A paddock to apartment: Elenore’s country kid chronicles

A few years back Jessica Chalmers — ie. Elenore, made the move from country Victoria to the bright lights of Melbourne.

Chasing down dreams in The Big Smoke. A trek as old as time and something that unites countless country kids. In this essay, Elenore details what it’s like to make the move.

Well g’day!

Apparently that’s what country people say after they’ve finished rounding up the sheep according to the city kids. Being the country girl is pretty funny, and to be honest I did have to round up sheep a lot as a child. 

I grew up on about 50 acres of land with sheep, alpacas (getting spit on, not ideal), chickens, dogs and natural wildlife being right next to a national park. We could walk for two minutes and feel like there was no one around for miles. So moving to a bedroom in a house of strangers with no backyard, friends or family was tough to say the least. 

I decided to move straight after school at 17 to pursue my dream (and also just to get out of the country town life) and I jumped straight into a Bachelor of Music. I was still uncertain of what field in music to take (music theatre, singer/songwriter…) but I just wanted to crack on and get started on something. I also didn’t want to miss my chance of making friends with people of a similar age to myself. But I ended up bungling that anyway as I was missing home so much, so I would visit almost every weekend. This kind of screwed my chances of solidifying friendships with any one at uni and I really dug myself into the ‘random country girl’ hole even further. I was so torn because none of my friends had moved to Melbourne so I knew that I had to make new ones but I also didn’t want to tarnish those original friendships. It sucked.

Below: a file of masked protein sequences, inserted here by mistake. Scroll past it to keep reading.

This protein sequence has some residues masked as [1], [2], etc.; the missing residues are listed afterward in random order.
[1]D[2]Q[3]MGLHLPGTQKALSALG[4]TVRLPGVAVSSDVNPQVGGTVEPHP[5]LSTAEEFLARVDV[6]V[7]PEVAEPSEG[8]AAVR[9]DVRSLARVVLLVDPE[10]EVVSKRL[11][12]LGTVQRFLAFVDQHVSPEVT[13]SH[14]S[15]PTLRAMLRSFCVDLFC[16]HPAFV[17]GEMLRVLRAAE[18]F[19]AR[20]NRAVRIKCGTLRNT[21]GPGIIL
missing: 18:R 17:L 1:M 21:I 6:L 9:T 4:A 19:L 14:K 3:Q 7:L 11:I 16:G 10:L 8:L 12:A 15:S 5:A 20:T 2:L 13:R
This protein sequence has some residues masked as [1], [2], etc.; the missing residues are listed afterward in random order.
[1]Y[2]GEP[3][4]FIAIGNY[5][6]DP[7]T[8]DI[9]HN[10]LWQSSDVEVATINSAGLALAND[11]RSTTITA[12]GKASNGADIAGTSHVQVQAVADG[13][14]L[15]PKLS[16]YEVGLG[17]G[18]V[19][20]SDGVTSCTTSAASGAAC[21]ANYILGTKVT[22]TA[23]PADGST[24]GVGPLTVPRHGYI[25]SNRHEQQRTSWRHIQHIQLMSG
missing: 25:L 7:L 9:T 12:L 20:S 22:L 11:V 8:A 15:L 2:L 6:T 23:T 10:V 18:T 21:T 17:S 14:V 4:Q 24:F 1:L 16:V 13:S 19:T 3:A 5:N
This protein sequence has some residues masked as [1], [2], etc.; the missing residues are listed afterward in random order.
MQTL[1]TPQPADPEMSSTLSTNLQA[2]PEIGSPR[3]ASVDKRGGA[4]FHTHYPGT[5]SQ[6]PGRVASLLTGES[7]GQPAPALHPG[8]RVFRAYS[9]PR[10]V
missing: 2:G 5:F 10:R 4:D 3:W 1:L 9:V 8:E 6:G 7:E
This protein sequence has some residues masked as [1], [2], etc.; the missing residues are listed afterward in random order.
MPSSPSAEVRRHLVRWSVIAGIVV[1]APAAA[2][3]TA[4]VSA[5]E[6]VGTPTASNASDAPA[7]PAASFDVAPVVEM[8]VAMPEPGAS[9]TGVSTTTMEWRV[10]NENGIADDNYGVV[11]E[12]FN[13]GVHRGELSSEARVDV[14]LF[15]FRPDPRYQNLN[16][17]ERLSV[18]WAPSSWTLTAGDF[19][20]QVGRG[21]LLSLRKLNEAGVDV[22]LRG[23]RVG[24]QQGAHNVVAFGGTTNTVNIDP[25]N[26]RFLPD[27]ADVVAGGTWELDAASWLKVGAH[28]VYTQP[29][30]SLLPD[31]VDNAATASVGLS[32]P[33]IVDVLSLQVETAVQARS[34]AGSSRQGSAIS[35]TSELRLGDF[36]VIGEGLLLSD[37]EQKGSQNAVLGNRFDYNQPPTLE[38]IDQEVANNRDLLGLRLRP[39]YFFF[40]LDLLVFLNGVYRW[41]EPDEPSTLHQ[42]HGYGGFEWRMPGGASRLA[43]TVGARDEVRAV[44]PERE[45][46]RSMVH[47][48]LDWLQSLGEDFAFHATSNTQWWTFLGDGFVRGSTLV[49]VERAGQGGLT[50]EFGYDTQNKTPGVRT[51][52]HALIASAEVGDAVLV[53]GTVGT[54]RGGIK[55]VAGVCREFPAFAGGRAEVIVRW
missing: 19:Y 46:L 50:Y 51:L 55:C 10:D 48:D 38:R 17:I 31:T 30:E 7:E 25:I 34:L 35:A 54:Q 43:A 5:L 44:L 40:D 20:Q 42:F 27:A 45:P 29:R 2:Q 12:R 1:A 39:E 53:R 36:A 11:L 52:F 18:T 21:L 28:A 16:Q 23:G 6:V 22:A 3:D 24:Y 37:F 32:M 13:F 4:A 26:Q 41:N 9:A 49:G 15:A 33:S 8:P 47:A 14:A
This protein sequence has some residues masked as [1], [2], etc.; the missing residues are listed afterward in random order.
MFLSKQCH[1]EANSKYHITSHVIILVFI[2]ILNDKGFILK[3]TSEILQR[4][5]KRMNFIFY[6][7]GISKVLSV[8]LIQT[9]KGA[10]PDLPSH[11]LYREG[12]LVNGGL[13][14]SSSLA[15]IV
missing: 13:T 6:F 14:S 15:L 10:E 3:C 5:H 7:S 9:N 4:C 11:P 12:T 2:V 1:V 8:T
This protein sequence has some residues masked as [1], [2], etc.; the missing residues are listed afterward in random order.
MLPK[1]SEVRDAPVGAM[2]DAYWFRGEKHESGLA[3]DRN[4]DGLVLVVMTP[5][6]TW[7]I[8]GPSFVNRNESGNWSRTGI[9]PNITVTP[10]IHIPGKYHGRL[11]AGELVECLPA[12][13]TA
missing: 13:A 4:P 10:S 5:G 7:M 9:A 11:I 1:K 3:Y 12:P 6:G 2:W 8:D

Even though I was studying music, I struggled musically in the beginning. I was so used to playing a real piano at home and singing as loudly as I wanted and I knew that I wasn’t disturbing anyone. However, moving into a share house with strangers meant that I was tip toeing around the others and I didn’t want to disturb them with my playing, especially when I would repeat the same thing over and over (probably with some frustration profanity). Eventually after moving a couple of times across the next years I got more and more comfortable with the people that I was living with, to now where I just sing as loud as I want and hope they enjoy it.

I now absolutely love where I live, who I live with, my friends and Melbourne in general but it took a long time. I’m so thankful that I did push through the hard years because I have been privileged to so many more opportunities here than I would have back home. If I did it over again or tried to handle it differently, I would definitely push to make solid friendships early on. It was remedial to go home so often, and I was lucky to be able to do so, but I think I should have tried to build a Melbourne family earlier, so I didn’t feel so alone for so many years. I think finding a Melbourne based remedy would have been so helpful as well, such as going for a beach walk (20 minutes away compared to 2 hours) rather than going all the way home when I missed the open air. While I do still miss the space of the country and I don’t think an apartment could ever compare, I love Melbourne and am so thankful to live here. 

Listen to You N Me.